William Edward Burghardt Du Bois (1868-1963)

For over 50 years W.E.B Du Bois has been regarded as the dean of negro intellectuals. Who’s Who in America has listed Du Bois in it’s pages every year since it was first published in 1898. Du bois was a pioneer social scientist; he authored one of the standard books on the reconstruction era.

Du Bois was the founder and first editor of the Crisis Magazine. In 1905 he launched the Niagra Movement advocating the immediate ending of racial discrimination and segregation. He was one of the fathers of the NAACP 1908. Du Bois never ceased his fight against racial and economic exploitation.

His mental ability won him scholarships to Fisk and Harvard Universities and the University of Berlin. Du Bois died Aug. 28, 1963. Du Bois was a citizen of Ghana at the time.

In the Crisis Magazine, he wrote this outstanding account of his visit to Idlewild and how much he was impressed by the great Idlewild Resort Community:

“For sheer physical beauty-for sheen of water and golden air, for nobleness of tree, flower or shrub, for shining river and song of bird and the low moving whisper of sun, moon and star, it is the most beautiful stretch I have ever seen for 20 years; and then to that add fellowship-sweet, strong women and keen witted men from Canada and Texas, California and New York, Ohio, Missouri and Illinois - all sons and great-grandchildren of Ethiopia, all wide leisure of rest and play - can you imagine a more marvelous thing than Idlewild.

I know the cost and prejudice and intriguing ugliness of Atlantic City. I have tasted the lovely beauty of the beach at Sea Isle and sat in the pretty dining room at Dales, Cape May. I have walked the mountains of Ashville and Harper’s Ferry and I know all the by-ways around little old New York. Beside Idlewild they are nothing.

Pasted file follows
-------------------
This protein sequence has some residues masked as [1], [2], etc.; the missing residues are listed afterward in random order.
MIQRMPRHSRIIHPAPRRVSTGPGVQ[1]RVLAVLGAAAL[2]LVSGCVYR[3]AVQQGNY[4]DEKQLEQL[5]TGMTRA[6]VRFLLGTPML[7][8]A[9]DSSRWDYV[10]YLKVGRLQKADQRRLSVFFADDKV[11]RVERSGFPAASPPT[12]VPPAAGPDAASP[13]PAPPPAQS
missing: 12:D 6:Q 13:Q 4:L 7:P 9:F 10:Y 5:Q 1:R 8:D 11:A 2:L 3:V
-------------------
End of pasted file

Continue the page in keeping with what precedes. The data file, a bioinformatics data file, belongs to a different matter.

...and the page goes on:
Not for one moment in fine joy of life, absolute freedom from the desperated cruelty of the color line and for the wooing of the great silence which is Peace and contentment-not for one little minute can they rival or catch the bounding pulse of Idlewild.

I have seen the moon rising above purple waters against the velvet background of tall and silent trees. I have seen the stars mirrored in the depths of the mystic bosom of Idlewild Lake. I have seen the sun sink gloriously to rest with no roar of noise or rage of heartbeat, but filmed and crowned and kissed by the music of a million waving leaves and the song of many waters. I have seen the mystery of Dawn, the filmy mists that swathed the light limbs of the world, the hush of dreamless sleep, the chill of conquered death and then-the wide, wide thunder of the rising sun.

Forgive these dithyrambs, for this was written in the spell of the thing.

It is not fashionable: men in khaki, women in snickers and overall, no servants, food cheap, victrolas for orchestra, no high-heeled shoes, but hiking, fishing, tennis, rowing, dancing, spooning and sleeping. Especially sleeping. Long, quiet, glorious naps, night and day to the sound of dancing waters. Fairies and water nymph abound.

Mermaids, hobogoblins, nice gracious ghosts, and drinking water straight from the hills of Paradise, filled with diamonds and pearls and reeking with champagne. Everybody knows everybody, and the world is happy. One dress-up dress will do, and you don’t need that. There is a legend that one man once bought a dress coat. They point out his grave yet.

It is our duty to develop, beautify and govern Idlewild. It must be a center of Negro Art.”

Let us appreciate what our forefathers laid out for this community and not lose the identity of our legacy. Work hard to make this Centennial 2012 a great tribute to our founders who struggled against all odds to make a dream come true.